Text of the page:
PVC INVENTOR TO CUT STAFF 8 PERCENT BY YEAR'S END

PVC INVENTOR TO CUT STAFF 8 PERCENT BY YEAR'S END

Geon Co., the Independence, Ohio, polyvinyl chloride maker and a former division of B.F. Goodrich, will cut 160 positions - or 8 percent of its work force - by year's end, the company announced Nov. 10.

Geon, which has about 2,000 employees, has been reducing its work force to regain its lead in the highly competitive PVC plastics business.Geon said the job cuts, along with several other measures, will save about $12 million a year.

"This was not done without a lot of consternation on our part," said Dennis Cocco, the company's director of marketing.

Over the last three years, the former B.F. Goodrich division has eliminated more than 1,000 jobs and closed three PVC resin plants.

In March, Goodrich spun Geon off into a separate company and sold half of it to the public for $232 million. Goodrich will soon sell its remaining shares in Geon. Goodrich executives said the company no longer wants to be selling a cyclical commodity like PVC, which is used in the up-and-down construction industry.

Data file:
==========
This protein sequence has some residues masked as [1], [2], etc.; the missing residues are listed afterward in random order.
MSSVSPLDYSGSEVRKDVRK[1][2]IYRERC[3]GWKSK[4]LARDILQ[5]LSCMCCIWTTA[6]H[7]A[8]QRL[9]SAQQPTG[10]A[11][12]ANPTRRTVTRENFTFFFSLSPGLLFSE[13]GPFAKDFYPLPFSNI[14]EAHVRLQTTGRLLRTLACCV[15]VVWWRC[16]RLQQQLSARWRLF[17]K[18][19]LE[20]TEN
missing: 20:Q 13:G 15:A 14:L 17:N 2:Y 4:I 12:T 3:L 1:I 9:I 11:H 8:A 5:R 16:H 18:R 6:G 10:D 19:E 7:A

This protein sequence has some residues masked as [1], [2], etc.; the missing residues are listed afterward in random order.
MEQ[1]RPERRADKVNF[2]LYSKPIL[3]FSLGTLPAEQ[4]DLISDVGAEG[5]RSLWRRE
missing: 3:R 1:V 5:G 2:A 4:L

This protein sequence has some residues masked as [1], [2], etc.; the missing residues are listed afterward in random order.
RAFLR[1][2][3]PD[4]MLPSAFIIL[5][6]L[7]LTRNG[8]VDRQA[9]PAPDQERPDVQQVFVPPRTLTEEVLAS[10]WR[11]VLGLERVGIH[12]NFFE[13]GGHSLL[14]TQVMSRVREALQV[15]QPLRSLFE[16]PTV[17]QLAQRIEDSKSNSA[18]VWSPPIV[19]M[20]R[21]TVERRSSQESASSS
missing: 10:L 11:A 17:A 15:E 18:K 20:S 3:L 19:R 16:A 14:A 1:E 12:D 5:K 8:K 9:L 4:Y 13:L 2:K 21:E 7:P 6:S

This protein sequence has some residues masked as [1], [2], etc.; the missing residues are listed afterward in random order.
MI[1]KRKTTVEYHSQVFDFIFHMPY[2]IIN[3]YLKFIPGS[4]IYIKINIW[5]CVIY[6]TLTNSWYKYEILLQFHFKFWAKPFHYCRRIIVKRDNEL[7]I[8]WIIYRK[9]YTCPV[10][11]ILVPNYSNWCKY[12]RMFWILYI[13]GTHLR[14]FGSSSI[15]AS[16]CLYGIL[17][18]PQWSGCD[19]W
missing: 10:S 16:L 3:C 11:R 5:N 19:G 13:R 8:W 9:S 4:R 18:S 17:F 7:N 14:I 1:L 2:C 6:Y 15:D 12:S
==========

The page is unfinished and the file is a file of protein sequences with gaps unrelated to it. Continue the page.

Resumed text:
Geon, which invented PVC - or polyvinyl chloride - faces stiff competition from PVC makers such as Japan's Shintech and Taiwan's Formosa Plastics, which have new plants in the United States that can produce PVC very cheaply.

However painful, the strategy of job cuts and an overhaul of the company's operations appears to be paying off. During its most recent quarter, Geon reported net income of $5.5 million, compared with a loss last year of $6.6 million.

About 40 jobs will be cut at Geon headquarters; another 20 jobs are to be

cut from Geon's research and development facility in Avon Lake. The remaining reductions will be made at Geon resin and compounding plants around the country.